A HISTORY OF PSYCHIATRY

FROM THE ERA OF THE ASYLUM TO THE AGE OF PROZAC

An opinionated, anecdote-rich history of a branch of medicine strongly shaped by culture. Canadian physician and medical historian Shorter (Univ. of Toronto) begins his lively account by describing the horrific treatment of the mentally ill before the advent of the custodial asylum. It was, he says, the discovery that asylums could have a therapeutic role that led to the birth of psychiatry at the end of the 18th century. Shorter examines the failure of the therapeutic asylum movement, attributing it largely to an overwhelming number of inmates in the 19th century. Always divided by two visions of mental illness, one finding its origins in the biology of the brain and the other looking to psychosocial factors, psychiatry was dominated by the biological view throughout the 19th century. Shorter presents the German physician Emil Kraepelin, who revolutionized the approach to categorizing and diagnosing mental illnesses, as the central figure in ending the sway of biological psychiatry. As for Freud, says Shorter, ``His doctrine of psychoanalysis, based on intuitive leaps of fantasy, did not stand the test of time.'' Citing studies indicating that the majority of American psychoanalysts and their patients were Jewish, the author links the growing social assimilation of Jews (and their abandonment of their ``encapsulated little subculture'') with the post-'60s decline in popularity of psychoanalysis—a theory sure to arouse controversy. Shorter chronicles the discovery of the various drugs that formed the pharmacological basis of the new biological psychiatry and hails the alliance of psychiatrists with geneticists, biochemists, and other scientists that has brought the scientific method to the investigation of mental illness. Where does psychiatry go from here? Shorter predicts a combination of the neuroscientific and the psychotherapeutic, that is, a blend of ``neurochem'' and ``neurochat.'' While psychiatrists may quibble and Freudians and other psychoanalysts will surely squawk, those without a vested interest will be thoroughly entertained and certainly enlightened.

Pub Date: Jan. 24, 1997

ISBN: 0-471-15749-X

Page Count: 448

Publisher: Wiley

Review Posted Online: May 20, 2010

Kirkus Reviews Issue: Dec. 1, 1996

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Stricter than, say, Bergen Evans or W3 ("disinterested" means impartial — period), Strunk is in the last analysis...

THE ELEMENTS OF STYLE

50TH ANNIVERSARY EDITION

Privately published by Strunk of Cornell in 1918 and revised by his student E. B. White in 1959, that "little book" is back again with more White updatings.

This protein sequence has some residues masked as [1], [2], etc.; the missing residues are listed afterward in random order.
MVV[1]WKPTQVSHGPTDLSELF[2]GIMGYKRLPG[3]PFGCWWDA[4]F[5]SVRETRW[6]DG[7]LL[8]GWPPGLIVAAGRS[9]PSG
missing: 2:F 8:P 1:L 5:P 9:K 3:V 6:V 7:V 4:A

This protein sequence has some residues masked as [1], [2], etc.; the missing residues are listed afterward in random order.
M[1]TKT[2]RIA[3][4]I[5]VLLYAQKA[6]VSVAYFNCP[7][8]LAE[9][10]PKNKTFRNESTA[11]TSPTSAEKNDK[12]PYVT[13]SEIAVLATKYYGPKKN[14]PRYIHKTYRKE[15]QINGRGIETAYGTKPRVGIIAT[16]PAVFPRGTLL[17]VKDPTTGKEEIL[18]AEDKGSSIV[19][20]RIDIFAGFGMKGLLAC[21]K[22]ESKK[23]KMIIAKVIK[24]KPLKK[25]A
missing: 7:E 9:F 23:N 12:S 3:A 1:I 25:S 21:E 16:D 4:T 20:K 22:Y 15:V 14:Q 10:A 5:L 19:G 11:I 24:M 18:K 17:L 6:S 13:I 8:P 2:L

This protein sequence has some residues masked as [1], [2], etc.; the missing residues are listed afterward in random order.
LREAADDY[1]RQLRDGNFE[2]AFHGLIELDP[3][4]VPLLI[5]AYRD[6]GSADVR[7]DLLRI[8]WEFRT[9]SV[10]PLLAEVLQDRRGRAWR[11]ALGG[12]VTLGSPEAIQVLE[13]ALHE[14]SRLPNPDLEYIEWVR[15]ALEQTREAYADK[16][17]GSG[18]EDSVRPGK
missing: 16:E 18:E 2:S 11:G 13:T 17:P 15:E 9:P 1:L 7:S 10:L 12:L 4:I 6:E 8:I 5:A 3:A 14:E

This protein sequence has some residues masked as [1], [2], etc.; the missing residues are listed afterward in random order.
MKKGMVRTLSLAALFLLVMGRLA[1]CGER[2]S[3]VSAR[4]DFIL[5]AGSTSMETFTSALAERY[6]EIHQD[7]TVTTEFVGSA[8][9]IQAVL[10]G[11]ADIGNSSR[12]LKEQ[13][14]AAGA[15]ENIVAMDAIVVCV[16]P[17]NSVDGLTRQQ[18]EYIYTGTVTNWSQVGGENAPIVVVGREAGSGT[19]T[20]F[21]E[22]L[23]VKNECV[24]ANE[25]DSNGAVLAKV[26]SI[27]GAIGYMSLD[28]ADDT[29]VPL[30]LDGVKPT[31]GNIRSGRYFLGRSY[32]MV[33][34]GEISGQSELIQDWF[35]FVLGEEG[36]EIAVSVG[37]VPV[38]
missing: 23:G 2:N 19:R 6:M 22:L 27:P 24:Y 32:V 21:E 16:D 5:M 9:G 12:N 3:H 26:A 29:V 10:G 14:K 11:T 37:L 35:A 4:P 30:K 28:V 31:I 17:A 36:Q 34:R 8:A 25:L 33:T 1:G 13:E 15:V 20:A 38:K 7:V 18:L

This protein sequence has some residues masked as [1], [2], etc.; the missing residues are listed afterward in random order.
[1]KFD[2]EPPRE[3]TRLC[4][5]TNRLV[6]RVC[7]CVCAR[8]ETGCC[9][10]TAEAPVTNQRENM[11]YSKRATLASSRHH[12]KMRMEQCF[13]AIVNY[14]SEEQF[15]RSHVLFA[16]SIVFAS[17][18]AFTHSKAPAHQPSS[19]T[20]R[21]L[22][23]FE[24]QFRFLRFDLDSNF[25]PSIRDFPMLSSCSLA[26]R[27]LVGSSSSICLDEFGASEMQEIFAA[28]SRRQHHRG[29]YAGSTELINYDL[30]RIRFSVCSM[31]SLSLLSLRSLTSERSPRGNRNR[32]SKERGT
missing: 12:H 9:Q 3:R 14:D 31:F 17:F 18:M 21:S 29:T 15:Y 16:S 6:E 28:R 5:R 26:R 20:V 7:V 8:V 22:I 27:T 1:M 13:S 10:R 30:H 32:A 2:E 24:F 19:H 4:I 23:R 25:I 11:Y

Stricter than, say, Bergen Evans or W3 ("disinterested" means impartial — period), Strunk is in the last analysis (whoops — "A bankrupt expression") a unique guide (which means "without like or equal").

Pub Date: May 15, 1972

ISBN: 0205632645

Page Count: 105

Publisher: Macmillan

Review Posted Online: Oct. 28, 2011

Kirkus Reviews Issue: May 1, 1972

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IN MY PLACE

From the national correspondent for PBS's MacNeil-Lehrer Newshour: a moving memoir of her youth in the Deep South and her role in desegregating the Univ. of Georgia. The eldest daughter of an army chaplain, Hunter-Gault was born in what she calls the ``first of many places that I would call `my place' ''—the small village of Due West, tucked away in a remote little corner of South Carolina. While her father served in Korea, Hunter-Gault and her mother moved first to Covington, Georgia, and then to Atlanta. In ``L.A.'' (lovely Atlanta), surrounded by her loving family and a close-knit black community, the author enjoyed a happy childhood participating in activities at church and at school, where her intellectual and leadership abilities soon were noticed by both faculty and peers. In high school, Hunter-Gault found herself studying the ``comic-strip character Brenda Starr as I might have studied a journalism textbook, had there been one.'' Determined to be a journalist, she applied to several colleges—all outside of Georgia, for ``to discourage the possibility that a black student would even think of applying to one of those white schools, the state provided money for black students'' to study out of state. Accepted at Michigan's Wayne State, the author was encouraged by local civil-rights leaders to apply, along with another classmate, to the Univ. of Georgia as well. Her application became a test of changing racial attitudes, as well as of the growing strength of the civil-rights movement in the South, and Gault became a national figure as she braved an onslaught of hostilities and harassment to become the first black woman to attend the university. A remarkably generous, fair-minded account of overcoming some of the biggest, and most intractable, obstacles ever deployed by southern racists. (Photographs—not seen.)

Pub Date: Nov. 1, 1992

ISBN: 0-374-17563-2

Page Count: 192

Publisher: Farrar, Straus and Giroux

Review Posted Online: May 20, 2010

Kirkus Reviews Issue: Sept. 1, 1992

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